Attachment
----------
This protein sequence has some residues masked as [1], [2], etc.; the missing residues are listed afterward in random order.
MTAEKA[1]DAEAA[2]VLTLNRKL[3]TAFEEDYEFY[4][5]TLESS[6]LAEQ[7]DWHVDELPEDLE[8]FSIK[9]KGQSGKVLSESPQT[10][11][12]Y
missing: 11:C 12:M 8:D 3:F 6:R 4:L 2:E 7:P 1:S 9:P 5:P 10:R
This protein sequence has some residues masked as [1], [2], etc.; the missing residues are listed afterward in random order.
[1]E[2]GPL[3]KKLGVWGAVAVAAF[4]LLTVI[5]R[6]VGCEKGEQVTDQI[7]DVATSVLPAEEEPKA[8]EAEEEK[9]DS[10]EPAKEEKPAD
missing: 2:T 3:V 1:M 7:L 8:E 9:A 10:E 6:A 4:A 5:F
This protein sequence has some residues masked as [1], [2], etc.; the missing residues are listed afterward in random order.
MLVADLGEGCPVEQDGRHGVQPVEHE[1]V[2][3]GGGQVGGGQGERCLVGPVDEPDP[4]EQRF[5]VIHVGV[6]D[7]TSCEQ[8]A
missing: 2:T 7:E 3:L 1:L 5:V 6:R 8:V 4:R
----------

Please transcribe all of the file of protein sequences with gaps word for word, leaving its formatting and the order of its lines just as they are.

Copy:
This protein sequence has some residues masked as [1], [2], etc.; the missing residues are listed afterward in random order.
MTAEKA[1]DAEAA[2]VLTLNRKL[3]TAFEEDYEFY[4][5]TLESS[6]LAEQ[7]DWHVDELPEDLE[8]FSIK[9]KGQSGKVLSESPQT[10][11][12]Y
missing: 11:C 12:M 8:D 3:F 6:R 4:L 2:E 7:P 1:S 9:P 5:P 10:R
This protein sequence has some residues masked as [1], [2], etc.; the missing residues are listed afterward in random order.
[1]E[2]GPL[3]KKLGVWGAVAVAAF[4]LLTVI[5]R[6]VGCEKGEQVTDQI[7]DVATSVLPAEEEPKA[8]EAEEEK[9]DS[10]EPAKEEKPAD
missing: 2:T 3:V 1:M 7:L 8:E 9:A 10:E 6:A 4:A 5:F
This protein sequence has some residues masked as [1], [2], etc.; the missing residues are listed afterward in random order.
MLVADLGEGCPVEQDGRHGVQPVEHE[1]V[2][3]GGGQVGGGQGERCLVGPVDEPDP[4]EQRF[5]VIHVGV[6]D[7]TSCEQ[8]A
missing: 2:T 7:E 3:L 1:L 5:V 6:R 8:V 4:R